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What costs are included in an FTE rate?

I have been asked to provide an FTE rate for a management services agreement between two companies. I generally think of an FTE rate as including the cost of an employee; i.e. salary, benefits, employer taxes, benefit related fees, etc. In other words, just the direct employee costs. However, I have been told to include all overhead, such as rent, office administration, office supplies etc etc in the rate. I would like to hear from others if you have calculated FTE rates which include all the overhead costs, not just direct costs and in what context. My web searches turn up how to calculate an FTE but not an FTE rate.

Answers

Topic Expert
Regis Quirin
Title: Director of Finance
Company: Gibney Anthony & Flaherty LLP
LinkedIn Profile
(Director of Finance, Gibney Anthony & Flaherty LLP) |

The analysis you are doing is pretty interesting. I have done it before to justify a Management Services Fee. I was part of the team that outsourced admin services to 30 joint ventures. My approach was as follows -

You are looking at three separate pieces to quantify -

-Employment costs - This piece is actually the easiest piece and includes all of the elements you described above, i.e. payments received by the employee and payments made on behalf of the employee. You can always add tools used specifically by the employee;

-General & Administration - This part includes rent, postage, supplies, i.e. all of your non-personnel expenses; and,

-Support Functions - Those services that every company maintains that are required, but are expenses, i.e. HR, Compliance, Accounting, IT, Marketing... These expenses are a sub-set of both personnel and non-personnel expenses.

Let's say for an example that Employment Costs were $300, G&A was $75, and Support was $75. If I had three employees my cost per employee would be $150. Next you add your required return. Let's say 20%. The employee rate should be $180.00.

My example is extremely simple, as your employee costs will vary greatly person to person. Your G&A may vary based on job function and branch location. There are support services you may feel should not be included. You can very much take this analysis down to a very detailed level, which is what I recommend. The more detailed the better.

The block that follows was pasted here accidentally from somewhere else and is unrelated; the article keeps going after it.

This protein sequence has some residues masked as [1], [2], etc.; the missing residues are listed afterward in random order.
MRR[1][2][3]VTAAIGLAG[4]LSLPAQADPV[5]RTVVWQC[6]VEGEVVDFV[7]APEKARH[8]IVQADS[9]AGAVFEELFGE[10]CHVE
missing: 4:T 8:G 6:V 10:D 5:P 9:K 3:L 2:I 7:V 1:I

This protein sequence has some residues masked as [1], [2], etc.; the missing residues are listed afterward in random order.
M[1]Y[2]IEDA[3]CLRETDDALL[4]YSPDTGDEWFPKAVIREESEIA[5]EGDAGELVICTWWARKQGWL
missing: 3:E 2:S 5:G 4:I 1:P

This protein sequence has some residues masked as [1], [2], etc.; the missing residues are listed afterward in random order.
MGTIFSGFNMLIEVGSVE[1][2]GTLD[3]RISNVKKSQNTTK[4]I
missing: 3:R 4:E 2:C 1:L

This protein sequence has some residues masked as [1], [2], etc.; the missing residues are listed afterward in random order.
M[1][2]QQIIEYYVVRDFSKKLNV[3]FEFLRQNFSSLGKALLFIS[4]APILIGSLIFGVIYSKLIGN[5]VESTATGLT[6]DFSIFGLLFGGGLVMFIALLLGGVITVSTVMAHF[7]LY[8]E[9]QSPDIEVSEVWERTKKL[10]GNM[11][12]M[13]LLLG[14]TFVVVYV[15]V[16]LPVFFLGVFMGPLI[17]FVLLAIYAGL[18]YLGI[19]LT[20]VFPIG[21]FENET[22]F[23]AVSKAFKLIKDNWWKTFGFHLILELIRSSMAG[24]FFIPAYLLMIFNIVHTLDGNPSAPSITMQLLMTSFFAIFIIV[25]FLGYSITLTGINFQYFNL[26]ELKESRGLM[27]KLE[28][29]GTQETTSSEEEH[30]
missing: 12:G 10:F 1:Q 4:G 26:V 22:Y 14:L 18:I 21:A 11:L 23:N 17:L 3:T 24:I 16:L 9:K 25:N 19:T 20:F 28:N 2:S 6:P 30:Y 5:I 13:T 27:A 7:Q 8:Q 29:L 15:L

In a Management Fee the person that will use your service is essentially requesting a fixed fee, i.e. a risk transfer to the vendor (you). If you set the rate today, and in six months provide salary increases, your margins will compress.

In my situation, I then added tiering. The more activity resulted in a lower management fee. This incentive works well if your initial calculations are correct.

Good luck.

Shoot me an e-mail if I could assist further.

Karen Adams
Title: Owner
Company: KJA Associates, LLC
(Owner, KJA Associates, LLC) |

Thank you for your comprehensive reply. I will need to identify the G&A and support costs which as you say - is more difficult that the direct employee costs.

Didier Jupillat
Title: CFO
Company: Atlantic.net
(CFO, Atlantic.net) |

Like Regis said, the fee may vary greatly from person to person, and all the risk is transferred to you, so it is very important you don't underestimate any of the costs, especially if the rate you're going to come up with is agreed upon in a yearly contract.

Furthermore, don't be shy with the margin you want to reserve for yourself, as it will shrink very quickly if anything happens you didn't think of -- like the salary increase Regis mentions, or the person leaves and you need to replace her with a more expensive resource, or some additional tools are needed for the job.

Once you come up with what you think is a decent rate that will bring a good return to your company, check the rates of similar services offered by professional companies in your area. If you are too low or too high, you may want to recheck everything and maybe adjust your margin.

Also, depending on the scope of the project, you might want to spell everything out in the contract. For example, if your resource is going to dedicate 100% of her time to that customer, they will be expecting a minimum of 40 hours per week from her. But what happens if there is some overtime needed, or if your resource is taking some paid time off? If the customer doesn't want to hear about it, and you cannot afford to lose that customer, you want to make sure you factor those additional costs or boost your margin accordingly! It is not uncommon to see a 25-50% increase in personnel cost when your people have to work longer hours or you need an extra resource to replace someone who went on vacation!

Karen Adams
Title: Owner
Company: KJA Associates, LLC
(Owner, KJA Associates, LLC) |

Good food for thought - thank you.

Topic Expert
Scott MacDonald
Title: President/Owner
Company: AlphaMac Resources, Inc.
(President/Owner, AlphaMac Resources, Inc.) |

The simplest way to calculate is to take all of your SG&A expenses and divide by the number of FTEs. The harder part is caculating FTEs. For instance, do you include outsourced/contract positions? (I think so, but that is just my opinion). But getting the info on outsourced/contract positions can be tricky.

If you have to get to a position by position number, you will need to do a much more detailed evaluation and try to allocated SG&A on some basis. Such as the Employees Salary as a percent of Total Salary. Or for rent, you might use actual square footage. Just depends on how detailed they want the analysis.

Karen Adams
Title: Owner
Company: KJA Associates, LLC
(Owner, KJA Associates, LLC) |

Thank you for your input.

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